Narcolepsy

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Narcolepsy
Narcolepsy
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Narcolepsy

Narcolepsy disrupts the sleep-wake cycle. It is characterized, among other things, by daytime sleepiness despite adequate sleep at night and "sleep attacks". The sudden drowsiness usually cannot be resisted. In addition, in classic type I narcolepsy, cataplexies (laughing blow) are among the signs. This leads to a sudden loss of muscle tension. Narcolepsy is chronic…

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Symptoms

The symptoms of narcolepsy are varied. Certain symptoms are characteristic of this disorder. They can be present in different degrees. Among other things, it shows:

  • Daytime sleepiness and daytime sleep episodes. Drowsiness occurs during the day despite adequate night sleep and in a wide variety of situations, with different frequencies and degrees of intensity. Affected people notice the approaching sleep attack, but cannot avert it and fall asleep.
  • Cataplexies. These muscle tension losses occur suddenly and on both sides. They affect, for example, the legs or the knee muscles and can lead to falls. Sometimes only the posture muscles are affected. They are triggered by strong emotions such as joy or anger. Cataplexy can last different lengths of time. Those affected are conscious during this time. Narcolepsy can also occur without cataplexy (type II narcolepsy).
  • Sleep paralysis. When you wake up, your muscles may be temporarily paralyzed (with the exception of the eye muscles).
  • Hypnagogic hallucinations. This leads to intense - sometimes negative - hallucinations while falling asleep.
  • Automatic behavior. Activities are partly carried out automatically during the nodding off, e.g. writing, knitting.
  • Disturbed sleep at night. There are interruptions in sleep at night and awake times.

In addition, narcolepsy can cause other sleep disorders, such as periodic leg movements or a disturbing event during sleep (parasomnias). Narcolepsy leads to concentration disorders, depression and increased irritability as well as physical symptoms such as headaches. Everyday life, job and quality of life are often clearly restricted and, among other things, characterized by misinterpretations of the symptoms by the environment.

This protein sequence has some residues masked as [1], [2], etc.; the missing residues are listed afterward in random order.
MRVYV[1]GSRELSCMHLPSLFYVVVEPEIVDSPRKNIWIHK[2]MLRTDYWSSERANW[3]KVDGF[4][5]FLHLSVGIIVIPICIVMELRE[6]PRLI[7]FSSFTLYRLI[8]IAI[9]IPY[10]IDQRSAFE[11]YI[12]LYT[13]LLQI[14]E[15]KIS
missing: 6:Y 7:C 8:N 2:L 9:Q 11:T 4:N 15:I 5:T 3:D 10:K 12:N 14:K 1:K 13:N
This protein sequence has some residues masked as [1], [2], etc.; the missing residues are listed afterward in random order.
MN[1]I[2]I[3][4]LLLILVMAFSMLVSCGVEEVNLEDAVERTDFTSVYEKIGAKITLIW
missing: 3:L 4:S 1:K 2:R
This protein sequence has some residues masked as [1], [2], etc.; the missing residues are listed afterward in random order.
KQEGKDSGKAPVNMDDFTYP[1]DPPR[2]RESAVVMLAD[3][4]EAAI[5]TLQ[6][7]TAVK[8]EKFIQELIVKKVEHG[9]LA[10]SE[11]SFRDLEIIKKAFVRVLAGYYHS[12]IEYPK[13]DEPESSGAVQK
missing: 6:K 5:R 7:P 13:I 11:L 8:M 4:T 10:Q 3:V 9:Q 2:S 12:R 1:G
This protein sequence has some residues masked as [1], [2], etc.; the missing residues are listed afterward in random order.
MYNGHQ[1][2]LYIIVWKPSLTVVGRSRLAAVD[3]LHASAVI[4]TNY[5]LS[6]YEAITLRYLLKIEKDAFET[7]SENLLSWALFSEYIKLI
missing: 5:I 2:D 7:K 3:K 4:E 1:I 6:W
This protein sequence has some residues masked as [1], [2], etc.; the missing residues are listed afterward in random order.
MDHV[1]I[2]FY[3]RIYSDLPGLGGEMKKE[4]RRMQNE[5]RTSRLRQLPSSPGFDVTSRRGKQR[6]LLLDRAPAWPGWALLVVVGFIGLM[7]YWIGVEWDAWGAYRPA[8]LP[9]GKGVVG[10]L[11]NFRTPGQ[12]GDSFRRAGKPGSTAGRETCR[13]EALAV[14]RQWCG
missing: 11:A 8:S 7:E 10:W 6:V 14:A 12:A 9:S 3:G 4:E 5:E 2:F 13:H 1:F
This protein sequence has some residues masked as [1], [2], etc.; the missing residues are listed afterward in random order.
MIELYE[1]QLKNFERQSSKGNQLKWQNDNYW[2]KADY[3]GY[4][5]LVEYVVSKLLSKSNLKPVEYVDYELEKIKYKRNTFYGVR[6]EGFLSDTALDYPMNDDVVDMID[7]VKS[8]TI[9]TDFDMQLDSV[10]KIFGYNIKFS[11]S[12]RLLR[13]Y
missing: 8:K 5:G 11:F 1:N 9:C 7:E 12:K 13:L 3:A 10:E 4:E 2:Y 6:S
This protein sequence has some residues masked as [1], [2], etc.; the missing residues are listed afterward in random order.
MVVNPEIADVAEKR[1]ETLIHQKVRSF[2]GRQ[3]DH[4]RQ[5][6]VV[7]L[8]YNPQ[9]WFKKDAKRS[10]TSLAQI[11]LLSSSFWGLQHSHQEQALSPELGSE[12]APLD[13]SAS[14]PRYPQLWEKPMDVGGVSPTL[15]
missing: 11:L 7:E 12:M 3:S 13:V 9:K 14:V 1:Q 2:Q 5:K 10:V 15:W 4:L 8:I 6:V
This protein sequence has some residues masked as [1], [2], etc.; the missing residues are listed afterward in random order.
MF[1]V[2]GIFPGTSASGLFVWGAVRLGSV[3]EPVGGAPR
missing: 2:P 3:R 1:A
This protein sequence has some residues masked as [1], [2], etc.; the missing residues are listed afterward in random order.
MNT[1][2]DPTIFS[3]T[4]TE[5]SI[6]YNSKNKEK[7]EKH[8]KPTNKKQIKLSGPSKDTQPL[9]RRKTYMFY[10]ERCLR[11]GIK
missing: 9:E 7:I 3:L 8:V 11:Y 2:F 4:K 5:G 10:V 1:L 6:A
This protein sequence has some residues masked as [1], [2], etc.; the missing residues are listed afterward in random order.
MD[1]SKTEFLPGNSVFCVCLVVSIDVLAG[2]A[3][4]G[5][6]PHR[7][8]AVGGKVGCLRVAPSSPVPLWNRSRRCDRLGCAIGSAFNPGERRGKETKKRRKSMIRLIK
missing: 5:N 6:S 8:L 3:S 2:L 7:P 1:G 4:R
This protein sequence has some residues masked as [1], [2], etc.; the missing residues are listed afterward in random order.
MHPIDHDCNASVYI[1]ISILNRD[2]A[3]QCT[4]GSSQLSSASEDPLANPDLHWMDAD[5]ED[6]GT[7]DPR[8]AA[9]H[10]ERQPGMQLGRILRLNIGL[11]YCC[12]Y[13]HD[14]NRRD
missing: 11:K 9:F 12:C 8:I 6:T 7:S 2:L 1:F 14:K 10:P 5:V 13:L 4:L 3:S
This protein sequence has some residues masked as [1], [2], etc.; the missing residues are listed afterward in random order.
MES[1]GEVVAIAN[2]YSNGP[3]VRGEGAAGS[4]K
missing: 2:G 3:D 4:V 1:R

Among other things, the body attacks the central nervous system (autoimmune processes, as in classic autoimmune diseases). Based on a hereditary predisposition (HLA DQB602 - genetic characteristic of white blood cells), after an infection (flu or angina), so-called "hypocretin cells" of the sleep-wake regulation in the hypothalamus (region in the diencephalon) self-destruct. This cell loss destabilizes the sleep-wake regulation and the above symptoms occur. In rare cases, so-called secondary narcolepsy occurs due to damage to areas of the brain (e.g. due to circulatory disorders, tumor).

diagnosis

Among other things, the following are carried out:

  • detailed anamnesis (including symptoms, sleep diary),
  • physical and neurological examinations,
  • sleep medical examinations (polysomnography, multiple sleep latency test),
  • Laboratory tests (measurement of the hypocretin concentration in the spinal fluid),
  • Imaging examinations of the head / brain (e.g. if another underlying disease is suspected, e.g. MRI, CT).

therapy

The therapy is adapted to the individual situation of those affected and is carried out, among other things, by:

  • Information / education about narcolepsy,
  • Day structuring, individually adapted sleep phases during the day,
  • Behavioral measures (e.g. avoidance of alcohol, measures to improve sleep or the quality of sleep),
  • Medicines that promote alert messengers and reduce cataplexy,
  • psychosocial support, support in everyday life with narcolepsy,
  • possibly treatment of other sleep disorders and illnesses.

Whom can I ask?

Contact persons include:

  • Family doctor
  • Doctors who specialize in sleep medicine

Usually doctors from different disciplines and / or other experts are involved, e.g. neurologists, psychotherapists. Diagnosis and therapy also take place in specialized centers, e.g. in the sleep laboratory of a hospital department. You can find sleep laboratories on the website of the ÖGSM (Austrian Society for Sleep Medicine and Sleep Research).

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